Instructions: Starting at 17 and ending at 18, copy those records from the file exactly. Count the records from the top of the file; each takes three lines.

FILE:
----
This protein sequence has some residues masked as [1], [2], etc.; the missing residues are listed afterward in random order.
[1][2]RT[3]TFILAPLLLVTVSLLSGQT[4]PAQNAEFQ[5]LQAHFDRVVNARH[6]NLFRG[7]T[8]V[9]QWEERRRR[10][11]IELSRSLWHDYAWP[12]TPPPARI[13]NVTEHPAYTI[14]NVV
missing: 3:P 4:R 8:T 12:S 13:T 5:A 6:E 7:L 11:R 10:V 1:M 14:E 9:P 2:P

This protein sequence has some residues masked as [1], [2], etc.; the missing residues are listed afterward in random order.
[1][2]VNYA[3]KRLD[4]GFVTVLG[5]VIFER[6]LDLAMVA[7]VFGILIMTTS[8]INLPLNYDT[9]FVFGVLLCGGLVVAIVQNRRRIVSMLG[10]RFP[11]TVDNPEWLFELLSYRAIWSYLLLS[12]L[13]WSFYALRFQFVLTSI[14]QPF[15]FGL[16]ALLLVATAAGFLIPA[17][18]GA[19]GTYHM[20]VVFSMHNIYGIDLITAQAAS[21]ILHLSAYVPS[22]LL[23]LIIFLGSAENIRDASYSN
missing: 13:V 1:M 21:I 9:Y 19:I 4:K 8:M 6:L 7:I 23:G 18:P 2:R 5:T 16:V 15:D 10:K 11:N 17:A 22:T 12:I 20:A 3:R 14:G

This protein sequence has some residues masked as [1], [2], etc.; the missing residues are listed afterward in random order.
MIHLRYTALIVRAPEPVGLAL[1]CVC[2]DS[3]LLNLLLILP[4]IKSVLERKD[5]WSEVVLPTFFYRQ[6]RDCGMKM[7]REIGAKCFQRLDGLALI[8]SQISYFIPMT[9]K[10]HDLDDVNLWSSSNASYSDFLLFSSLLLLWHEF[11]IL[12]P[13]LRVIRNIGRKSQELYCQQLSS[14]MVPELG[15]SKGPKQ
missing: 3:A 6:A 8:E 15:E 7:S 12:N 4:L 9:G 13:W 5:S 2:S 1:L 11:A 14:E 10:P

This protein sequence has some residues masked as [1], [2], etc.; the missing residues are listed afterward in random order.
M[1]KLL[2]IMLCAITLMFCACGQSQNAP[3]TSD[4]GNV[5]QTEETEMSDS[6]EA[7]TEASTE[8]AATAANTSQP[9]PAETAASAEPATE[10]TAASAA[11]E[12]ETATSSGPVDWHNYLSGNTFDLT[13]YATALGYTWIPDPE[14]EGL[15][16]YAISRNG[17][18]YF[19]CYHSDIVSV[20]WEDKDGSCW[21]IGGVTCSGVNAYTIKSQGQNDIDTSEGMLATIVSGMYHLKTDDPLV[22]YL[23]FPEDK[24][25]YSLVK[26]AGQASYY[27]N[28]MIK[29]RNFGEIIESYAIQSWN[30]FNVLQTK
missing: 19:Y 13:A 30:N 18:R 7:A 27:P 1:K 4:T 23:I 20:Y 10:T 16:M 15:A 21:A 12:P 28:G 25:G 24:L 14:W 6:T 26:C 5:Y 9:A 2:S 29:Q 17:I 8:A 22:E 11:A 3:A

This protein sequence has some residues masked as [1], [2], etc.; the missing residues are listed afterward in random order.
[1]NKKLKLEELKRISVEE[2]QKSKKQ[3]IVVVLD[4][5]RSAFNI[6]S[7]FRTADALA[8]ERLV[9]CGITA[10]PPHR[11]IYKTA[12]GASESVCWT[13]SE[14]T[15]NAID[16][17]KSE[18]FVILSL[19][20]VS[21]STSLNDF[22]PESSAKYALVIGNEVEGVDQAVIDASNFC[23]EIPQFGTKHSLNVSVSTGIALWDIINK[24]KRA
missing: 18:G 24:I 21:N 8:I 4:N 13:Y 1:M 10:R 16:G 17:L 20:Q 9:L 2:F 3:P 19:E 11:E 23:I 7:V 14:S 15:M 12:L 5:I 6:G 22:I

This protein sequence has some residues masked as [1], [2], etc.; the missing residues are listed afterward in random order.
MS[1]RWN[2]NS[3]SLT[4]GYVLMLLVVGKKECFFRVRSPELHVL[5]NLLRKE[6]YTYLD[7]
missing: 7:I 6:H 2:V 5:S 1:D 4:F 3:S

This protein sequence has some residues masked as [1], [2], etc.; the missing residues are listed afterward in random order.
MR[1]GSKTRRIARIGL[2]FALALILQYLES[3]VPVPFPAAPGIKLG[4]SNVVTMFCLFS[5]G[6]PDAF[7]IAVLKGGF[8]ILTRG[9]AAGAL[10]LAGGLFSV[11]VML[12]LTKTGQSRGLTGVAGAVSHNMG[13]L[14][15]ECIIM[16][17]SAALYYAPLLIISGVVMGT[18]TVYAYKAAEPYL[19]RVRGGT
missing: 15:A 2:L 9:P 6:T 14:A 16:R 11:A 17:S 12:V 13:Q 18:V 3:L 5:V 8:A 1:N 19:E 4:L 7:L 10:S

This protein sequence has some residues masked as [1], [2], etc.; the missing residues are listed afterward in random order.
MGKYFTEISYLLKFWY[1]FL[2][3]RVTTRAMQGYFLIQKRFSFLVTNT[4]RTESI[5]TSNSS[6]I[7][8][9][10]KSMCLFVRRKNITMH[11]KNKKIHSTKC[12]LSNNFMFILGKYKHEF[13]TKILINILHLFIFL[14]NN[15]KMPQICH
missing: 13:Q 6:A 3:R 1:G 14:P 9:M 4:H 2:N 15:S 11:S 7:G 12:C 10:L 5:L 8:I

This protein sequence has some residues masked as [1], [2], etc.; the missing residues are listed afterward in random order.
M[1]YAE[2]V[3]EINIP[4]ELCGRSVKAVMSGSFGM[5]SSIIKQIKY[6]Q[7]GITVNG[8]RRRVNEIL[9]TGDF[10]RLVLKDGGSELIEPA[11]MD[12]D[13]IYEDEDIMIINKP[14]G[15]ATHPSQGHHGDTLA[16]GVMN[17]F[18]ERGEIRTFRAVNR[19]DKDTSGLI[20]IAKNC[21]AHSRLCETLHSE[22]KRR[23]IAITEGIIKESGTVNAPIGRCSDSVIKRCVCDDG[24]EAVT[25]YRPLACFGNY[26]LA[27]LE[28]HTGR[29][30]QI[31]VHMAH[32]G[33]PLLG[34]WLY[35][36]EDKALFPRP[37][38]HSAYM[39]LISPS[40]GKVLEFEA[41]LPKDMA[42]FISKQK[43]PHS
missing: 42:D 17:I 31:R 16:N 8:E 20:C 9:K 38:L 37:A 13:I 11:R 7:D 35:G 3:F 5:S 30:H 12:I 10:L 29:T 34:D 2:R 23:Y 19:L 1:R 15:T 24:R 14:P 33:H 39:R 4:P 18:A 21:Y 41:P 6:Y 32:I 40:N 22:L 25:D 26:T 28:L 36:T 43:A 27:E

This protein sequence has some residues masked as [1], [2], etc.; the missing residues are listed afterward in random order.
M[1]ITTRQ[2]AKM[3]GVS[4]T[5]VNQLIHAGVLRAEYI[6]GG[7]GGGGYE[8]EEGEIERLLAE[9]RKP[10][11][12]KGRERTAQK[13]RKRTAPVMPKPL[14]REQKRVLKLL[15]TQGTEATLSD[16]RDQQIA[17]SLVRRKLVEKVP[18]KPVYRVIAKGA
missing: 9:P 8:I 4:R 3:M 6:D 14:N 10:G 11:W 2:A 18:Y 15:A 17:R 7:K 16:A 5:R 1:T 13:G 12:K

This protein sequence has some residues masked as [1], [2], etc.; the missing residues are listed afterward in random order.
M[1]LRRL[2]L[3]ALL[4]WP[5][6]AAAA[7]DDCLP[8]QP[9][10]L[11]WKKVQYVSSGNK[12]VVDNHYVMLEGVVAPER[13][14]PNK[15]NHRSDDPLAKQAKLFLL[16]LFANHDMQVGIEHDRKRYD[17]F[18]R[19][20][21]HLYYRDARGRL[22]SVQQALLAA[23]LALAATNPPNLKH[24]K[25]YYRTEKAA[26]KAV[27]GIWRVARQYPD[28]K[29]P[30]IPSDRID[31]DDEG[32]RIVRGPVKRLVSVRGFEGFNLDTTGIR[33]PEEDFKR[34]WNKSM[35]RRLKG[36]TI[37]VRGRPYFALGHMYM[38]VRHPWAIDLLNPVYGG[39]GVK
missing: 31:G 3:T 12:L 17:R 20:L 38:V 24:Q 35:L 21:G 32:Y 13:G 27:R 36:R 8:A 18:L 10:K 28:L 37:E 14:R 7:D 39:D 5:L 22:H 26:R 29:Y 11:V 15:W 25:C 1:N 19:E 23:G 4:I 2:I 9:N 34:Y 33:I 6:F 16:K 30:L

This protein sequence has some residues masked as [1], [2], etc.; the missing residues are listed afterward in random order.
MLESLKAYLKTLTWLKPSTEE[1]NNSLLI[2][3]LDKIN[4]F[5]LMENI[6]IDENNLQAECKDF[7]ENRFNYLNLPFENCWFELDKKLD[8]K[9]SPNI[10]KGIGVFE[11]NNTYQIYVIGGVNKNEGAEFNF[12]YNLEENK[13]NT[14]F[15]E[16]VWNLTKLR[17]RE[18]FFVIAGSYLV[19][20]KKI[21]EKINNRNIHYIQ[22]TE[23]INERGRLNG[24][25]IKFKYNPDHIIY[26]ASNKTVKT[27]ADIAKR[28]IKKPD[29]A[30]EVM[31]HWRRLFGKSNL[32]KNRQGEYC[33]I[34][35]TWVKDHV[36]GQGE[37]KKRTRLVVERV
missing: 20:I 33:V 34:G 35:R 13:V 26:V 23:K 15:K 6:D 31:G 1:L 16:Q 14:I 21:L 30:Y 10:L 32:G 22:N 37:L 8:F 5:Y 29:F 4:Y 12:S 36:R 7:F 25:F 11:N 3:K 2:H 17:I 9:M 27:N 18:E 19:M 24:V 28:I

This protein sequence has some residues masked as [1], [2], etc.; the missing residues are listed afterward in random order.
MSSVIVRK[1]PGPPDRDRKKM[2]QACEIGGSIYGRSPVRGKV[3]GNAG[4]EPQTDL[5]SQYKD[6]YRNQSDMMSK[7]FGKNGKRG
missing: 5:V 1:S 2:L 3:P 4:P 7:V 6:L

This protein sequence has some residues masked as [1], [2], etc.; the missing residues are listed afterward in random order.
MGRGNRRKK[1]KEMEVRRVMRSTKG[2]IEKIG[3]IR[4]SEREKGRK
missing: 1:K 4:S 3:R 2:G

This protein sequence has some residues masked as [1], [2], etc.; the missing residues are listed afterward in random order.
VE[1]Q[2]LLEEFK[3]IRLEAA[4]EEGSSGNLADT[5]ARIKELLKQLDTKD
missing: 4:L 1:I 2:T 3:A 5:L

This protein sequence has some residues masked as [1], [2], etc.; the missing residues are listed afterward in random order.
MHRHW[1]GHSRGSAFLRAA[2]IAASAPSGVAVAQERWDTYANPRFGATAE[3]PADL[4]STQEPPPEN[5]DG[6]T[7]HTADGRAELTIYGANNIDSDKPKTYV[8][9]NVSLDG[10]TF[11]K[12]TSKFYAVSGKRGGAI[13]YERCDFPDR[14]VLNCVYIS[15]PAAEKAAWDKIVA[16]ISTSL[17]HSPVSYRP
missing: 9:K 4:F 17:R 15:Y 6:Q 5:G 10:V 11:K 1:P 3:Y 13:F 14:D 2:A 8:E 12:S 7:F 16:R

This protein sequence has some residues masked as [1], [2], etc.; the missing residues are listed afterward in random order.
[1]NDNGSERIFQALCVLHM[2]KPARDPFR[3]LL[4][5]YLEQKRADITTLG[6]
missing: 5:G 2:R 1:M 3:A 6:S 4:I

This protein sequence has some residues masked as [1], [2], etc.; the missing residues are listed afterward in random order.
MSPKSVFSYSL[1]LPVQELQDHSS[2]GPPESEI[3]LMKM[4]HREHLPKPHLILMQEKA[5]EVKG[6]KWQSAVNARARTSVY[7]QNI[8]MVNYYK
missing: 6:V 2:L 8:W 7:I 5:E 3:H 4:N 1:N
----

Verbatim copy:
This protein sequence has some residues masked as [1], [2], etc.; the missing residues are listed afterward in random order.
[1]NDNGSERIFQALCVLHM[2]KPARDPFR[3]LL[4][5]YLEQKRADITTLG[6]
missing: 5:G 2:R 1:M 3:A 6:S 4:I

This protein sequence has some residues masked as [1], [2], etc.; the missing residues are listed afterward in random order.
MSPKSVFSYSL[1]LPVQELQDHSS[2]GPPESEI[3]LMKM[4]HREHLPKPHLILMQEKA[5]EVKG[6]KWQSAVNARARTSVY[7]QNI[8]MVNYYK
missing: 6:V 2:L 8:W 7:I 5:E 3:H 4:N 1:N